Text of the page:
How DOES one become a fashion designer? This is a question for which I am still trying to find an answer, even though I have been calling myself a fashion or clothing designer for some years now. I can tell you it is not as easy as some of the so-called-self-help books make it out to be. It’s a lot of work, a lot of missed sleep, and a lot of talking to anyone who will listen to you promoting yourself.
I should probably back up a little and define what a fashion designer is and does. By definition, a designer is “a person employed to create ideas for garments or accessories in the fashion industry” (Frings, 1994). Fashion is “the prevailing style of any given time; this implies change in style” (Frings). So a fashion designer is a person who comes up with the ideas for the current prevailing style. This definition however does not completely cover everything a designer does. It really only covers what a designer who works for a big company or design house does. A designer who is working on his or her own does so much more than just design. If it was just the drawing part then it would be easy; anyone who can hold a pencil can design.
Fashion designers in general must not only keep up on the current trends of color, silhouette, price points, market audience and strategy but they must also help define and create a demand for the style in the first place. So they also need to be advertisers and dream makers. Tommy Hilfiger is one of these types of individuals. He took an idea and created a demand for an image of success and leisure in the American populace. It came at the right time for the society and as a result was a huge success as a brand. The style he created turned into a way of life that was desired. So designers also have to be visionaries and, in one form or another philosophers, prophets, and leaders.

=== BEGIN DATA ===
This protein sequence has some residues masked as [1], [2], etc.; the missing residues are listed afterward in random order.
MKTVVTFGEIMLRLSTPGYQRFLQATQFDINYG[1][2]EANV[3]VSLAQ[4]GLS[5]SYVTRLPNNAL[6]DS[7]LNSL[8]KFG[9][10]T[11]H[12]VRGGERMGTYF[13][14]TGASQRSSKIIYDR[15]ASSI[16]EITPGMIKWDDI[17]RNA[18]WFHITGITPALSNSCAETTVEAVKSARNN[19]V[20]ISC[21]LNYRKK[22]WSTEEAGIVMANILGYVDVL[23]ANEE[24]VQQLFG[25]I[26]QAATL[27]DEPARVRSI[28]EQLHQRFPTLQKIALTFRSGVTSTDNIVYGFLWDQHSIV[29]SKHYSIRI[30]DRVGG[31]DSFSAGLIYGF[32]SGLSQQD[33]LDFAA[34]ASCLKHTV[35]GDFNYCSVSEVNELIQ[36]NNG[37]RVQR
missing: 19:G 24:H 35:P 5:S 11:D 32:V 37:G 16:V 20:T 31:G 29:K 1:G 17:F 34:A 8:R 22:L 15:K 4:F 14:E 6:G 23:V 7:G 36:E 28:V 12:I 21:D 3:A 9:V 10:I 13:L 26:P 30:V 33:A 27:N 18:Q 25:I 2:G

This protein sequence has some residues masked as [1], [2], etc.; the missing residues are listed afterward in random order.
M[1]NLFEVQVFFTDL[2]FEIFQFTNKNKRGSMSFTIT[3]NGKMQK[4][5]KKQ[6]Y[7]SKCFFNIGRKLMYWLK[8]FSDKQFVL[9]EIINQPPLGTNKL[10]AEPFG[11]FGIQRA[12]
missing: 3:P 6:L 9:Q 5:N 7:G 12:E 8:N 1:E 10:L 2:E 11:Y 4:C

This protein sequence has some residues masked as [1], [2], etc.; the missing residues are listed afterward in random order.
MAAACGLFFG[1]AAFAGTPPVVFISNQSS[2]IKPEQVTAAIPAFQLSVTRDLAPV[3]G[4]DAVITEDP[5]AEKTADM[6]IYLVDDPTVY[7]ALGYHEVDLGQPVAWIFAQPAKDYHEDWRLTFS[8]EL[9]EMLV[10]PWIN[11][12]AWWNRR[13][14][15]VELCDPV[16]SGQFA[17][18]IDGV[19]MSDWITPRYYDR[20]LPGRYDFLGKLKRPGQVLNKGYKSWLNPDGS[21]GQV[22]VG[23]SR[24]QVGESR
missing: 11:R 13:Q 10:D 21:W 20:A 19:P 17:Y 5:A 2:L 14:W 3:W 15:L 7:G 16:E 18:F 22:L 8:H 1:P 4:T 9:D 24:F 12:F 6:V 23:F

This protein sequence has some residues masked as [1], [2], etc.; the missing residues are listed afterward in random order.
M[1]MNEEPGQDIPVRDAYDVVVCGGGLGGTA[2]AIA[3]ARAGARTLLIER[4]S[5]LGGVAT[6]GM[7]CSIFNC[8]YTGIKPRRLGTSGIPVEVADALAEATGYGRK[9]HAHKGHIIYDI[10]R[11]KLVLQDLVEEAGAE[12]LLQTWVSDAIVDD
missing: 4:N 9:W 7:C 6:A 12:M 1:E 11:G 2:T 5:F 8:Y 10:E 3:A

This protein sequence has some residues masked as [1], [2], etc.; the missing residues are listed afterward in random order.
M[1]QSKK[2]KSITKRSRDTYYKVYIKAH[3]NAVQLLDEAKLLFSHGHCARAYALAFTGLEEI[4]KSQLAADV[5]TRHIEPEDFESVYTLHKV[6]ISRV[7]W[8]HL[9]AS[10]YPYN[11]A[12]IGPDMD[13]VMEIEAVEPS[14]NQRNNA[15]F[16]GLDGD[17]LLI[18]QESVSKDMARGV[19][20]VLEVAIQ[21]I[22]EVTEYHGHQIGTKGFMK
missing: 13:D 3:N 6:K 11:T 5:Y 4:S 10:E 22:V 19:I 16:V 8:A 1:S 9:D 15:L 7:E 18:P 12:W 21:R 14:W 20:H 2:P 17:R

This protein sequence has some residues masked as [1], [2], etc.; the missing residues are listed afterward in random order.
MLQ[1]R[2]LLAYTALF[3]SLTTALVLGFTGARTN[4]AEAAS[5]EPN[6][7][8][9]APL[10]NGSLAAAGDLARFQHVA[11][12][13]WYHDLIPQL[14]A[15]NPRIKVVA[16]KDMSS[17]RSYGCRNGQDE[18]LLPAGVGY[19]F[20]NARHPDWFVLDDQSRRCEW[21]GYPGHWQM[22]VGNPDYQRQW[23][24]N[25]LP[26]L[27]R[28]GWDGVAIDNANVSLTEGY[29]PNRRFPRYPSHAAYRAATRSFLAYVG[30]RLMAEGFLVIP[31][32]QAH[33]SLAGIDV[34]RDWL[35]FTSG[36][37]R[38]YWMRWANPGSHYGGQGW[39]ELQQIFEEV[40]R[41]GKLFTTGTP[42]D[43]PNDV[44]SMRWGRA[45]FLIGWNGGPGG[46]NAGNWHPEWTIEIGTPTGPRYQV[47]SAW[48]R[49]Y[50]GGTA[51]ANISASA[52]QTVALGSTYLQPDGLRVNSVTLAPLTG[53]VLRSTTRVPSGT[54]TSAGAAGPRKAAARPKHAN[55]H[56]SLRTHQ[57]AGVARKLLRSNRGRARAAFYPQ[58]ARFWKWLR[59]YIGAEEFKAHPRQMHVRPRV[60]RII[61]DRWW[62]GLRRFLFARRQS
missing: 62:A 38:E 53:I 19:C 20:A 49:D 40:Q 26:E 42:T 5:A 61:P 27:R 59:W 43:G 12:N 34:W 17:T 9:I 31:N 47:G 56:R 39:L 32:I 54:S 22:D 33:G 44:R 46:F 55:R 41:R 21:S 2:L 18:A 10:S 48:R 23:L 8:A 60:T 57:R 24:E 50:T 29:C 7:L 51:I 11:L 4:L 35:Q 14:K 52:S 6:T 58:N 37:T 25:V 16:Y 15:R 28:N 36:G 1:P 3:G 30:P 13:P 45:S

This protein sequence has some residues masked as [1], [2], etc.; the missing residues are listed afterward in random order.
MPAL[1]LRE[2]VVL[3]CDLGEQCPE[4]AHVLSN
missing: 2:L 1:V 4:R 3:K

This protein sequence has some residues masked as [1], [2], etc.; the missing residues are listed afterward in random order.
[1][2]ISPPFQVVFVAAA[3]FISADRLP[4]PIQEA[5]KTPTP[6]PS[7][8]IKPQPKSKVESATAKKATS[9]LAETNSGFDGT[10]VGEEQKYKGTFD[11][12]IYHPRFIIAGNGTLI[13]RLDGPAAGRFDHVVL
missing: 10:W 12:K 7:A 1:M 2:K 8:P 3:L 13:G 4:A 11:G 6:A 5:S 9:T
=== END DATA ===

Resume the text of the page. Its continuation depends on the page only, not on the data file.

I know this is a lot to take in. It’s overwhelming what all needs to be considered in trying to become a fashion designer. I believe this is why it has taken me so long to actually decide and do what it is I want to do. But to be honest I can’t imagine doing anything else. I love it. I believe it was Coco Chanel who once said, “If you don’t like what you do, do something else.” This is how I know I’m on the right path. I love creating things that don’t already exist and that in itself is a challenge. I love the design process and the creation process; figuring out what does and doesn’t work for any particular sewing problem is challenging. I love researching and learning techniques that are traditional and historical and then modifying the technique to become unusual or odd but serves a purpose in my designs. This is what I was meant to do. This process of discovering what I am about, what I stand for in the fashion world, and who I am has been an extraordinary journey so far and one that I hope you, the reader, will follow.
I want to include some photos of a gown that I did for a contest in Anchorage Alaska called the Alaska Fiber Festival. The contest and subsequent fashion show is something that I have entered twice now and won first place once. The “Taming the Garden dress,” didn’t win the second time I entered the contest but is a perfect example of what I mean by researching historical and traditional techniques and then using them in different ways. I did enter this gown in another contest and won first in my category which got me a new sewing machine. Thank you Bernina!
The bodice of the gown is woven tubes of individually cut bias strips that are then sewn together at the cross connection points with seed beads. The problem with the bias strips happened when I tried to make them all the same size, one inch, and then weave them together. I discovered that the same size didn’t work and had to make little sections of differing sizes. So the strips gradate in size from ¼” to 1” and then back down in order to fit my bust and waist. The skirt is top stitched with metallic thread, much like quilting. The skirt also has hand-made silk (polyester) ribbon flowers using millinery techniques that were once made to be utilized for decorations on ladies hats, and what was called “lovelies or pretties” for a lady’s boudoir in the early 1900’s.
I hope you, the reader, will enjoy seeing what I come up with, and then come up with your own ideas. Every piece of information is food for thought and material for creation. I will love seeing what you all come up with.
Frings, Gini Stephens, (1994), Fashion: from Concept to Consumer Fourth Edition. Simon & Schuster Company: Englewood Cliffs, New Jersey.